García (2014) put forward the hypothesis of an “interpreter advantage,” which suggests that the daily training and long-term use of such a unique combination of cognitive and linguistic demands a professional interpreter is faced with should result in enhancement of linguistic and cognitive skills, but only those closely related to these very specific, profession-related demands. Due to a special, dual-language condition that is present right from the start of interpretation training, García (2014) concluded that aspects of the interpreter advantage develop shortly after the onset of formal intense training, rather than after several years of experience in the profession (see Köpke and Nespoulous, 2006; Elmer et al., 2010), as for trainees it is necessary to execute interpreting tasks properly from the very beginning. These training-induced changes (early changes as described in section “Effects of Training in Interpreting”) might leave their trace and substantiate in the professional, highly experienced interpreter’s brain (see section “Effects of Training in Interpreting”). Of course, changes in neurocognitive systems are the consequence of sustained use and long-term professional coping with the specific professional demands. Moreover, behavioral advantages were found to correlate with time on task, i.e., the hours of practice (Elmer et al., 2014), and with years of professional experience (Santilli et al., 2019). García (2014) therefore speculates that these rather task-specific skills may result in more efficient abilities in the linguistic and cognitive domain and be observable even in non-interpreting tasks, but only in restricted linguistic and cognitive subdomains (see García et al., 2019, for review).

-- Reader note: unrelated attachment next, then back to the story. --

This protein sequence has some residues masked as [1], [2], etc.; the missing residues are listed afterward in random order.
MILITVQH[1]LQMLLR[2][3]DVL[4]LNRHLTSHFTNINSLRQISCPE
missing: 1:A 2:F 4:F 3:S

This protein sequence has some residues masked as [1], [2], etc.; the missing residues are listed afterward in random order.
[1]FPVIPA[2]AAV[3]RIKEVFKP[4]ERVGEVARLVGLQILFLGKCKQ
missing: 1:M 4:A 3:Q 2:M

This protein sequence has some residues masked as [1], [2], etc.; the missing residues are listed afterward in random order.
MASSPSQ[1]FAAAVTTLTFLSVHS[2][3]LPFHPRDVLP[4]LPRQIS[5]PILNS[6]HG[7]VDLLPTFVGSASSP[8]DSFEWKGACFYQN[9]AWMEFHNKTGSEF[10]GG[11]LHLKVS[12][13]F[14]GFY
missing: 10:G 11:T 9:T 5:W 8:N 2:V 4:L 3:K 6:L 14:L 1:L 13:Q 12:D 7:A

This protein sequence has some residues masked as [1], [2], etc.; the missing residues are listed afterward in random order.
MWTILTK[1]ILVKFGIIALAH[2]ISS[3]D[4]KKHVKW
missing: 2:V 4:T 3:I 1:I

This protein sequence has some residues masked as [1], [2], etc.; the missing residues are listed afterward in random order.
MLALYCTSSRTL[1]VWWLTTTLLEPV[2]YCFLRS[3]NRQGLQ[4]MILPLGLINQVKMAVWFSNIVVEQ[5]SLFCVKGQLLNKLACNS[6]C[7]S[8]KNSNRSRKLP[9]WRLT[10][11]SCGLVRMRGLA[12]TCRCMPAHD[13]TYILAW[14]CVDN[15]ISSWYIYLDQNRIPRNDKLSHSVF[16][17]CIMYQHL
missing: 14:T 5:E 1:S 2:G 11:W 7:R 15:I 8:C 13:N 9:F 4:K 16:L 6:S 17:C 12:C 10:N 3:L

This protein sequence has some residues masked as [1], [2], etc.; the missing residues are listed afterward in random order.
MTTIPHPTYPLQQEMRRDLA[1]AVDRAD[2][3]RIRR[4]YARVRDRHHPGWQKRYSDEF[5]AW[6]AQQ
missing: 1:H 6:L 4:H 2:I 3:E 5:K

Since SI is first of all based on the perception of key information in the incoming sound stream and the comprehension of the constantly unfolding speech, SI may have trained the specific skills taxed in professional settings. Thus, only some bilingual verbal skills are behaviorally enhanced. For the auditory domain, Elmer et al. (2014) showed enhanced auditory perception (verbal and non-verbal sounds) for expert SI compared to professional musicians and non-expert controls. This might point at superior abilities to extract and recognize relevant information from complex auditory input.

Other advantages have been found on the more conceptual level, namely for sentence comprehension (Bajo et al., 2000), and in tasks in which expert interpreters were tested in understanding (Yudes et al., 2013) and recalling (Dillinger, 1990) longer pieces of discourse. Superior performance has been observed specifically in detecting semantic errors (Fabbro et al., 1991; Yudes et al., 2013). This ability may stem from their professional need to properly comprehend input, which apparently resulted in greater sensitivity to semantic rather than syntactic features and in general in a superior capacity to understand unfolding texts.